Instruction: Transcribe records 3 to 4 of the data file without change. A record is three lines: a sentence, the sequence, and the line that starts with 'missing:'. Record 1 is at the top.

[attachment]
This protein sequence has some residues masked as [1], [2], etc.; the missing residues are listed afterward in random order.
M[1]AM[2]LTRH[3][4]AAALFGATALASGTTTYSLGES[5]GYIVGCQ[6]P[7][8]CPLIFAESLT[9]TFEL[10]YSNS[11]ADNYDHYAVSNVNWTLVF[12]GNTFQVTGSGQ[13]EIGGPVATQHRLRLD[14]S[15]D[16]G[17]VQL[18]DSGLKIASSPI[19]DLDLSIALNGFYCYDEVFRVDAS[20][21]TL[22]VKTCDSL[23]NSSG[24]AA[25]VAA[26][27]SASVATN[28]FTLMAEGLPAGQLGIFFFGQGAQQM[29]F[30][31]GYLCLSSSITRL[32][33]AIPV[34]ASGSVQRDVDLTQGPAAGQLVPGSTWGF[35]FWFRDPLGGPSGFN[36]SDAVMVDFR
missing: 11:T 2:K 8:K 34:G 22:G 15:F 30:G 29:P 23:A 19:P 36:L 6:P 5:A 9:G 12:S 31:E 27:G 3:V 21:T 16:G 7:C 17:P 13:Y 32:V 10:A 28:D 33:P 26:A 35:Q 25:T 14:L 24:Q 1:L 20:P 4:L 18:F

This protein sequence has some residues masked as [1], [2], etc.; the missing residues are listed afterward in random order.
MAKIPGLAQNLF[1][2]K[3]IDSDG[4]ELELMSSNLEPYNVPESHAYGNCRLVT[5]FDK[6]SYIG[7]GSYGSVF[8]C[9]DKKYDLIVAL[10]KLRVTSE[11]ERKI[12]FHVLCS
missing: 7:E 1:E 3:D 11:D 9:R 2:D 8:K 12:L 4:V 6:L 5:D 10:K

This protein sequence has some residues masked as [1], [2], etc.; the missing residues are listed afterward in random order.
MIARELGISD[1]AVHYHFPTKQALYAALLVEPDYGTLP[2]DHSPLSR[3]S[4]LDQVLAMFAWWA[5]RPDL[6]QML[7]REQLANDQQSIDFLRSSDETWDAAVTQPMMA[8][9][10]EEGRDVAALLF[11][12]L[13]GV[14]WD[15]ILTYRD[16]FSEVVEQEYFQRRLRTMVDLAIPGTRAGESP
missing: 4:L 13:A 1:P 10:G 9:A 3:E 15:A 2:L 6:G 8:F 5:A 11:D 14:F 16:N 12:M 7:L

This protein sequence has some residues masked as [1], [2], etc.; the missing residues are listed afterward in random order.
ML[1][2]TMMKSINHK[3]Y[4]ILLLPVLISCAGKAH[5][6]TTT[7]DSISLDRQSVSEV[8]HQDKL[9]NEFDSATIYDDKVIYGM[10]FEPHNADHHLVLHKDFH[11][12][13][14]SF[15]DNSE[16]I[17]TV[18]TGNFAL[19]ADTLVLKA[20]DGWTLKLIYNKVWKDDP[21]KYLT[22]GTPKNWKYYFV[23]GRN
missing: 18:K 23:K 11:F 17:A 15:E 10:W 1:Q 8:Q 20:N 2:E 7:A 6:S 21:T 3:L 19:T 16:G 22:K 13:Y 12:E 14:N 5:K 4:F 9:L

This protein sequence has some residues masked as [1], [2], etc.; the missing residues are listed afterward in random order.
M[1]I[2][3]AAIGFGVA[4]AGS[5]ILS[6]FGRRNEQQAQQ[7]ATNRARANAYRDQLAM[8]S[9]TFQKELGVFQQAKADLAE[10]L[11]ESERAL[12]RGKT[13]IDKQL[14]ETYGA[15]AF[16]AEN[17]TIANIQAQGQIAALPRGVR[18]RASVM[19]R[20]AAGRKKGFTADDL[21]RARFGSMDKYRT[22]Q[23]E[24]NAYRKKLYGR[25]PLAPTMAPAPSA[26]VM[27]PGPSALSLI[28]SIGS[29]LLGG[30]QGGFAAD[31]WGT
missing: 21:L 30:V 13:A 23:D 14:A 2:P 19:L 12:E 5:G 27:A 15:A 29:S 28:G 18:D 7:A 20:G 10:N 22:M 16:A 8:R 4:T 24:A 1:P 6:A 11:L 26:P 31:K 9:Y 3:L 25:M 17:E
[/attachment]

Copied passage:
This protein sequence has some residues masked as [1], [2], etc.; the missing residues are listed afterward in random order.
MIARELGISD[1]AVHYHFPTKQALYAALLVEPDYGTLP[2]DHSPLSR[3]S[4]LDQVLAMFAWWA[5]RPDL[6]QML[7]REQLANDQQSIDFLRSSDETWDAAVTQPMMA[8][9][10]EEGRDVAALLF[11][12]L[13]GV[14]WD[15]ILTYRD[16]FSEVVEQEYFQRRLRTMVDLAIPGTRAGESP
missing: 4:L 13:A 1:P 10:G 9:A 3:E 15:A 2:L 6:G 8:F 5:A 11:D 14:F 16:N 12:M 7:L

This protein sequence has some residues masked as [1], [2], etc.; the missing residues are listed afterward in random order.
ML[1][2]TMMKSINHK[3]Y[4]ILLLPVLISCAGKAH[5][6]TTT[7]DSISLDRQSVSEV[8]HQDKL[9]NEFDSATIYDDKVIYGM[10]FEPHNADHHLVLHKDFH[11][12][13][14]SF[15]DNSE[16]I[17]TV[18]TGNFAL[19]ADTLVLKA[20]DGWTLKLIYNKVWKDDP[21]KYLT[22]GTPKNWKYYFV[23]GRN
missing: 18:K 23:K 11:F 17:A 15:E 10:W 1:Q 8:Q 20:N 2:E 7:A 6:S 21:T 3:L 19:T 16:G 22:K 13:Y 12:E 14:N 5:K 4:F 9:L